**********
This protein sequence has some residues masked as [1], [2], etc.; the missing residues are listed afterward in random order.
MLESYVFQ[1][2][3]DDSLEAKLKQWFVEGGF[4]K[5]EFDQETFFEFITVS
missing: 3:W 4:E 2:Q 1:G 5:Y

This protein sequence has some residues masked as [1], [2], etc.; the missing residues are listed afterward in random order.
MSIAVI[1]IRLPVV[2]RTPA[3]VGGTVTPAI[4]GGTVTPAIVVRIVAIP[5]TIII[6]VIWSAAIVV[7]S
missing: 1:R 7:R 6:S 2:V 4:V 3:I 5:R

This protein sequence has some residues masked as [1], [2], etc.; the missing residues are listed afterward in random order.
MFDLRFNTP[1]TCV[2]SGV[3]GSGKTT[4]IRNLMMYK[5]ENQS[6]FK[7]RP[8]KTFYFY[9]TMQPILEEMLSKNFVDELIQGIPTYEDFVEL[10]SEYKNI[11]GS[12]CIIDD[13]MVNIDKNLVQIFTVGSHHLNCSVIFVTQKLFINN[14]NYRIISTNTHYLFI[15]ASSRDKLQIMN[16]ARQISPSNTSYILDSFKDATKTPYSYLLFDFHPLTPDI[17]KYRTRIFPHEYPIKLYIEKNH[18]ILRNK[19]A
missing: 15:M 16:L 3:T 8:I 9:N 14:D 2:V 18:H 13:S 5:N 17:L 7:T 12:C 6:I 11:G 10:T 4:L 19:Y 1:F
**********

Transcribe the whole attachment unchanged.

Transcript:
This protein sequence has some residues masked as [1], [2], etc.; the missing residues are listed afterward in random order.
MLESYVFQ[1][2][3]DDSLEAKLKQWFVEGGF[4]K[5]EFDQETFFEFITVS
missing: 3:W 4:E 2:Q 1:G 5:Y

This protein sequence has some residues masked as [1], [2], etc.; the missing residues are listed afterward in random order.
MSIAVI[1]IRLPVV[2]RTPA[3]VGGTVTPAI[4]GGTVTPAIVVRIVAIP[5]TIII[6]VIWSAAIVV[7]S
missing: 1:R 7:R 6:S 2:V 4:V 3:I 5:R

This protein sequence has some residues masked as [1], [2], etc.; the missing residues are listed afterward in random order.
MFDLRFNTP[1]TCV[2]SGV[3]GSGKTT[4]IRNLMMYK[5]ENQS[6]FK[7]RP[8]KTFYFY[9]TMQPILEEMLSKNFVDELIQGIPTYEDFVEL[10]SEYKNI[11]GS[12]CIIDD[13]MVNIDKNLVQIFTVGSHHLNCSVIFVTQKLFINN[14]NYRIISTNTHYLFI[15]ASSRDKLQIMN[16]ARQISPSNTSYILDSFKDATKTPYSYLLFDFHPLTPDI[17]KYRTRIFPHEYPIKLYIEKNH[18]ILRNK[19]A
missing: 15:M 16:L 3:T 8:I 9:N 14:D 2:V 18:H 13:S 5:N 17:L 7:T 12:C 6:I 11:G 10:T 4:L 19:Y 1:F